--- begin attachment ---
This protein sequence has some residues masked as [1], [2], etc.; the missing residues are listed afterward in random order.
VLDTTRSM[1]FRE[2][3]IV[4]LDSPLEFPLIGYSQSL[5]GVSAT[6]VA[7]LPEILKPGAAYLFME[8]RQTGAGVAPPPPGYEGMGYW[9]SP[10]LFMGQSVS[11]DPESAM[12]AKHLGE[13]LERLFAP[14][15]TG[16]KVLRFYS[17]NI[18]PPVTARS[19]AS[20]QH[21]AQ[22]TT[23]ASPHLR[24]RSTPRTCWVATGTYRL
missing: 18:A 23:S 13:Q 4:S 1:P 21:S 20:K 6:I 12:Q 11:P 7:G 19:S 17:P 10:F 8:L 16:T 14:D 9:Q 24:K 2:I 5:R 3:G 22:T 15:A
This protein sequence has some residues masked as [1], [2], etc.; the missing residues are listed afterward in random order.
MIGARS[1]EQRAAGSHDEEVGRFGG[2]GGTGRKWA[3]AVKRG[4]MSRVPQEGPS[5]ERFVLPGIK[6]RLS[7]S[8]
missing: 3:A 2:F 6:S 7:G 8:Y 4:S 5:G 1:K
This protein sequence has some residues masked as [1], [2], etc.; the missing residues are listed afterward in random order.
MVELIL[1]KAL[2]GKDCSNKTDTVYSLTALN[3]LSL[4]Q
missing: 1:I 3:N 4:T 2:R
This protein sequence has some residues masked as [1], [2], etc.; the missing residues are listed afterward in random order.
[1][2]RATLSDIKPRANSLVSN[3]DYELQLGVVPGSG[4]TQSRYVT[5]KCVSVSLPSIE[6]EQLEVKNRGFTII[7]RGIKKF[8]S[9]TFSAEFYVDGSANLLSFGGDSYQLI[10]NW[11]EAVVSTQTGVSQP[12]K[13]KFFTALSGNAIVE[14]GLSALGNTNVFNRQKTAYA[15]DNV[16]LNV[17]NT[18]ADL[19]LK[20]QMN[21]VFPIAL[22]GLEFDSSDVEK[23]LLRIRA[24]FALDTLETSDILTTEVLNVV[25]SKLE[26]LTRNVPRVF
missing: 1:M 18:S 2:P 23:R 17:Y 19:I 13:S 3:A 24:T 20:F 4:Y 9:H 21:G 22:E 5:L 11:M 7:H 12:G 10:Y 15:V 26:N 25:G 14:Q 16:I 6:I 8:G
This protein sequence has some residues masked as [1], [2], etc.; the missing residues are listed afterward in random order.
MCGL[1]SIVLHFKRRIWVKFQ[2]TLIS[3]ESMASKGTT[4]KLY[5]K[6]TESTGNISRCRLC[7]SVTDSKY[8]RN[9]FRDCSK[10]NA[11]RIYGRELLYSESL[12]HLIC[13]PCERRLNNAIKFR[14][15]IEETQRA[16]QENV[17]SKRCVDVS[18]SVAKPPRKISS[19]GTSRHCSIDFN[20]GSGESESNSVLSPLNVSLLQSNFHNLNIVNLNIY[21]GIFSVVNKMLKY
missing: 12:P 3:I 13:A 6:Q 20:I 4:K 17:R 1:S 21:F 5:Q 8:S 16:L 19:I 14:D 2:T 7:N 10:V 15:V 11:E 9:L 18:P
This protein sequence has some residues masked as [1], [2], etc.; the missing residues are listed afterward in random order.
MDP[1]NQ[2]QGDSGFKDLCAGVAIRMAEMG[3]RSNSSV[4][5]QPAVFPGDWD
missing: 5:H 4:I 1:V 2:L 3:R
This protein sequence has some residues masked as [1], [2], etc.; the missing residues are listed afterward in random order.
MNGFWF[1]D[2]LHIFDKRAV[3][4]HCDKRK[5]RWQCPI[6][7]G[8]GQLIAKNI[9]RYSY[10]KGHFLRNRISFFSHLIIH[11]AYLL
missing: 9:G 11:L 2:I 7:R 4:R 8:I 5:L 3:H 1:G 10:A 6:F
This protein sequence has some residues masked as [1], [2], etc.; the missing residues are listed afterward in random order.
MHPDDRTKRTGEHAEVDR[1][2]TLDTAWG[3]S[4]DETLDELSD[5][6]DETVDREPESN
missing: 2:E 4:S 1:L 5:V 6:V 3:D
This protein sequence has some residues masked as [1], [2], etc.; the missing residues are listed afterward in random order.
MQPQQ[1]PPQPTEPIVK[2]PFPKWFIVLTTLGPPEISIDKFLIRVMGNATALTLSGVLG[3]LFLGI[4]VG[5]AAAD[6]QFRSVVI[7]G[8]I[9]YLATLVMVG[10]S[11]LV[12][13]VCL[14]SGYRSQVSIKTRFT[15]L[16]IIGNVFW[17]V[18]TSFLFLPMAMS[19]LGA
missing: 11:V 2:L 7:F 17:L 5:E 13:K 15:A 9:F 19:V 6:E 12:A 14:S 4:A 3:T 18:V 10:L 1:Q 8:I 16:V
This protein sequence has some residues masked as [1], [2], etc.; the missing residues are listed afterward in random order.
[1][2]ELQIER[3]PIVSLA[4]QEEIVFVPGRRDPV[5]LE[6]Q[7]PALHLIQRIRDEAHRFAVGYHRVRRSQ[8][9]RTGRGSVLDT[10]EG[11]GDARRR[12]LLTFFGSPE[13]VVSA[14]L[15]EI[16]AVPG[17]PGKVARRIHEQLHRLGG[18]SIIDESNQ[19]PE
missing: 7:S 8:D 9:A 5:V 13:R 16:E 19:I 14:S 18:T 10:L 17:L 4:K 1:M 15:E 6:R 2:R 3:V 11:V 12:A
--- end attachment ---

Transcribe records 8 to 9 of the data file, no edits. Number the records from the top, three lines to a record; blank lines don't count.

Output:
This protein sequence has some residues masked as [1], [2], etc.; the missing residues are listed afterward in random order.
MHPDDRTKRTGEHAEVDR[1][2]TLDTAWG[3]S[4]DETLDELSD[5][6]DETVDREPESN
missing: 2:E 4:S 1:L 5:V 6:V 3:D
This protein sequence has some residues masked as [1], [2], etc.; the missing residues are listed afterward in random order.
MQPQQ[1]PPQPTEPIVK[2]PFPKWFIVLTTLGPPEISIDKFLIRVMGNATALTLSGVLG[3]LFLGI[4]VG[5]AAAD[6]QFRSVVI[7]G[8]I[9]YLATLVMVG[10]S[11]LV[12][13]VCL[14]SGYRSQVSIKTRFT[15]L[16]IIGNVFW[17]V[18]TSFLFLPMAMS[19]LGA
missing: 11:V 2:L 7:F 17:L 5:E 13:K 15:A 9:F 19:V 6:E 12:A 14:S 4:A 3:T 18:V 10:L 1:Q 8:I 16:V